It’s Your Funeral

Last week my church sent me to my first funeral training session. It was like Driver’s Ed for pastors.  We went to an actual funeral home, took a tour of the facilities and reviewed the do’s and don’ts of ministering to families in their hour of need. 

I learned all of the dumb things you’re not supposed to say when someone dies, such as, “God must have needed another angel in heaven,” or “This must have been God’s will,” or “Wow, they were really old, huh?”

This was all quite valuable, but it made me think that maybe we shouldn’t just train ministers to officiate funerals.  Maybe we should train the people who attend the funerals as well.  Here are a couple of pointers to help you help those who are grieving.

1.  Turn off your smart phone.  No one wants to hear your “Funkytown” ring tone while they’re mourning the loss of a loved one.

2.  Don’t tell mourners that the deceased looks “so natural.”  Imagine how this sounds from the dearly departed’s point of view.  Really?  This is what you think I naturally looked like when I was in my prime?  Gee, thanks! 

3.  Don’t call undue attention to the flowers you bought for the funeral.  Loudly asking, “Whoa, who ordered this beautiful arrangement? This must have cost a bundle,” and then feigning surprise that your name is on the card is clearly inappropriate. 

4.  Focus on the person’s positive attributes and not on old grudges or shortcomings.  Forget about the $20 bucks the guy owes you.  Jokes about getting stiffed by a stiff are totally out of line.

Can’t you see how useful this kind of training would be for the general public?  It could save us from making all kinds of funeral faux pas that could potentially embarrass us for years.  In fact, funeral training is so valuable I say let’s take it one step further.  Let’s not just train the ministers and the attendees.  Maybe we should all go through training to be the guest of honor. 

If you think about it, it’s the one job all of us are going to have to do one of these days.  We might as well do it really well.  So, ask yourself, how can you be the best corpse the funeral home has ever seen? 

You can start by living a life no one will forget.  After all, our entire lives are rehearsal for the day when all the people who love us with gather around our body and share what they remember.  Don’t leave people scrambling to find something good to say about you.  I say, in the words of Bonnie Raitt, “let’s give them something to talk about it.”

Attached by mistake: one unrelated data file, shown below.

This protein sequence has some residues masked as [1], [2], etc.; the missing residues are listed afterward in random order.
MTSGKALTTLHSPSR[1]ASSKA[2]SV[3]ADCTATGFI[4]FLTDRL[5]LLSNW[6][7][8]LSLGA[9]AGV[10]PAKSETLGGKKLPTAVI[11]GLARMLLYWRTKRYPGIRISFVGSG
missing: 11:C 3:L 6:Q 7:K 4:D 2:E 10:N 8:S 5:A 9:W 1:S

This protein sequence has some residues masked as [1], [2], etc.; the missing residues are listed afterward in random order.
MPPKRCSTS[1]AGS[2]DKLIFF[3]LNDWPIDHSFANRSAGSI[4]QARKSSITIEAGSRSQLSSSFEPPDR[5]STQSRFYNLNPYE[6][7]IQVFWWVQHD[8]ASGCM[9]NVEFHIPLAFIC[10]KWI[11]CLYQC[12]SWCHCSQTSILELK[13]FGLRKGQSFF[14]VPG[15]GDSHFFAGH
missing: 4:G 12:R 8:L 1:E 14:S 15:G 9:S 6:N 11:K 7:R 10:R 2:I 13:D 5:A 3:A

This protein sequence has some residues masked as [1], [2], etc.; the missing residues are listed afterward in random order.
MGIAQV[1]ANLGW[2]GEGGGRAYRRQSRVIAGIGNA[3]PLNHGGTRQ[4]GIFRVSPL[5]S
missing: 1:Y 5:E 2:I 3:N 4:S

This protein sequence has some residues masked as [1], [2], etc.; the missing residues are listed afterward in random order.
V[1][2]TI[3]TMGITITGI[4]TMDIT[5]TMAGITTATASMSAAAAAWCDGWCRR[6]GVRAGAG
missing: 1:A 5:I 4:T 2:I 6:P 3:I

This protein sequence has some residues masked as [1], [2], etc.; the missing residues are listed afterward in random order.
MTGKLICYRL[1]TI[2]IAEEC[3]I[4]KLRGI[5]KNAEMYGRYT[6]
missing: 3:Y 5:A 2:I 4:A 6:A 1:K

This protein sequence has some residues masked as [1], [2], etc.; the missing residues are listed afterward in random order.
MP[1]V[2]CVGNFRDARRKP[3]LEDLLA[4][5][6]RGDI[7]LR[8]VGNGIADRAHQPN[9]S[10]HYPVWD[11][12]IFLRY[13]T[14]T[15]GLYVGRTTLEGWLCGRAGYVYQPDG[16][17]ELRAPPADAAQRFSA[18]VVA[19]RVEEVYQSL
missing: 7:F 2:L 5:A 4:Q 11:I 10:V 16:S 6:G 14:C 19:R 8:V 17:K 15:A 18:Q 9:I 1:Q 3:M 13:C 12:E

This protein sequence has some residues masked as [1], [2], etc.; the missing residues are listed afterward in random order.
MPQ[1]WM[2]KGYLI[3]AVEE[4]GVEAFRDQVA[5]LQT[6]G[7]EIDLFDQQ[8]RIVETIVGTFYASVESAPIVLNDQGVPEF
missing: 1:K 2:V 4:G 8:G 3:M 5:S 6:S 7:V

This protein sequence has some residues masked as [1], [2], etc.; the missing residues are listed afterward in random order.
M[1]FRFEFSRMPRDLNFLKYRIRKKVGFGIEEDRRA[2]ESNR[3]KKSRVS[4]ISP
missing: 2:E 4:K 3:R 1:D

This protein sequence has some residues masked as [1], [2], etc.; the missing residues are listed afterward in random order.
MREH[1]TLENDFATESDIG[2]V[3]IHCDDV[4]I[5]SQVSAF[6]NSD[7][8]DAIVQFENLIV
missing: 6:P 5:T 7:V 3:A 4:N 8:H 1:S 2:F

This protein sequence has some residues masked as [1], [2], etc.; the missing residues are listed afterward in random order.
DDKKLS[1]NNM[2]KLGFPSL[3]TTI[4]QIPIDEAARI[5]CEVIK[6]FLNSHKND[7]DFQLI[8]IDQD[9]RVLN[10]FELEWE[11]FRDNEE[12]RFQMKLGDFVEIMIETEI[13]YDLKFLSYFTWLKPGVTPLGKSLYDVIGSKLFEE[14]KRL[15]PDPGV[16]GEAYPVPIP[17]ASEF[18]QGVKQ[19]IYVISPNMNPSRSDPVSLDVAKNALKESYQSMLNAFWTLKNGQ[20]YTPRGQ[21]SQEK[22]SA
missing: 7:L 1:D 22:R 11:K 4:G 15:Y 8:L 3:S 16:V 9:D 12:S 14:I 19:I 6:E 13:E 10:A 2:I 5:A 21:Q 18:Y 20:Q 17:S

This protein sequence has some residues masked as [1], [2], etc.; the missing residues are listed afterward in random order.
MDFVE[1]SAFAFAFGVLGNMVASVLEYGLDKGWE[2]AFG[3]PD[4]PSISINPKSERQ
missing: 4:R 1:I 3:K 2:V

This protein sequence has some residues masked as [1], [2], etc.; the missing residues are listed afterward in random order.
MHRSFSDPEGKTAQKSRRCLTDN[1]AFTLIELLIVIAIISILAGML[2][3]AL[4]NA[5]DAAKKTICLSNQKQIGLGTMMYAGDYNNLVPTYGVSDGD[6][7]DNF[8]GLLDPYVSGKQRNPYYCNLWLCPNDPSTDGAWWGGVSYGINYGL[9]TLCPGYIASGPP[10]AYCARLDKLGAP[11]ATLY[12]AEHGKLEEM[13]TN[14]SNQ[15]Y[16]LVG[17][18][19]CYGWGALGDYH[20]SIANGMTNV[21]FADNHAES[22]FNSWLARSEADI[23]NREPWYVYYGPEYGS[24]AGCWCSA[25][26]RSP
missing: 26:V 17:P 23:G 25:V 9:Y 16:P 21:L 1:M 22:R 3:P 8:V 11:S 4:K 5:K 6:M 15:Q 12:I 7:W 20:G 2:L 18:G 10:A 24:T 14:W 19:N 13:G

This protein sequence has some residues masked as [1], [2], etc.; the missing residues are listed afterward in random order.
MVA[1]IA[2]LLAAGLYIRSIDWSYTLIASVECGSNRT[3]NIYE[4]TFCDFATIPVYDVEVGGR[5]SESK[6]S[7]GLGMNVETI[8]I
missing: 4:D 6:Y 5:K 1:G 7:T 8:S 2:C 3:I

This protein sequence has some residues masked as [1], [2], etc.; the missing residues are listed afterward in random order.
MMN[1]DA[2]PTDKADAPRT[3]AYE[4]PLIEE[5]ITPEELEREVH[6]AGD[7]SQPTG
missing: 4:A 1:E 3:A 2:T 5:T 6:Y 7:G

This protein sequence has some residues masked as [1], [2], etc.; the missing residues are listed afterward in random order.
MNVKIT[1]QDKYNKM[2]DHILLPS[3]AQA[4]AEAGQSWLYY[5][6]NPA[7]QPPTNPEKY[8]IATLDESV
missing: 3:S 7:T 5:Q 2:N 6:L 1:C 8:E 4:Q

What if we lived in such a way that no tombstone could adequately describe our lives, no memorial service could properly celebrate our contributions and no one could ever forget the difference we made for them?

Imagine what you want your spouse or children or coworkers to say on the day of your funeral.  Go ahead, write it down even. Now, start working backwards to live a life that earns those words.

For example, if you want your kids to talk about what a loving father you are, then love your kids today.  Go home from work early.  Turn off the football game and hang out with your family.  Parent in such a way that you will deserve an amazing eulogy from your children. 

Make another list of what you’d want your spouse, your parents, your friends and your co-workers to say.  Now, go be that person one day at a time. 

As for me, I want people to be seriously bummed out when I’m gone because God used me to touch their lives.  When I say I bummed out, I mean big time, so bummed out they can’t go to work for a couple of weeks and have to sit around and eat ice cream all day, so bummed out that they get special t-shirts printed up with my face on them, that they declare my birthday National Jason Was Awesome Day, and Yankee Candle actually runs out of candles because so many people are burning them in my honor. 

Okay, not really.  Actually I don’t care if anyone remembers my name, just as long they remember my God.  That’s what I want to people to miss about me.

But then, after a tear or two, I want my mourners’ grief to be eclipsed by the stories they begin to tell, stories of the funny things I did or said that will make them laugh despite the fact that I’m gone.  I want them to tell stories of times I was the best version of me and times when God used me even when I was at my worst.

“If God could use Jason,” I hope they’ll say, “Well, He can use anyone.  Even someone like me.”

The best thing about your eulogy is that you get to help write it by the way you live your life every single day.  Funeral day is coming, guys.  But right now?  It’s training day.  I say let’s work like crazy to leave behind a legacy that will rock the world.

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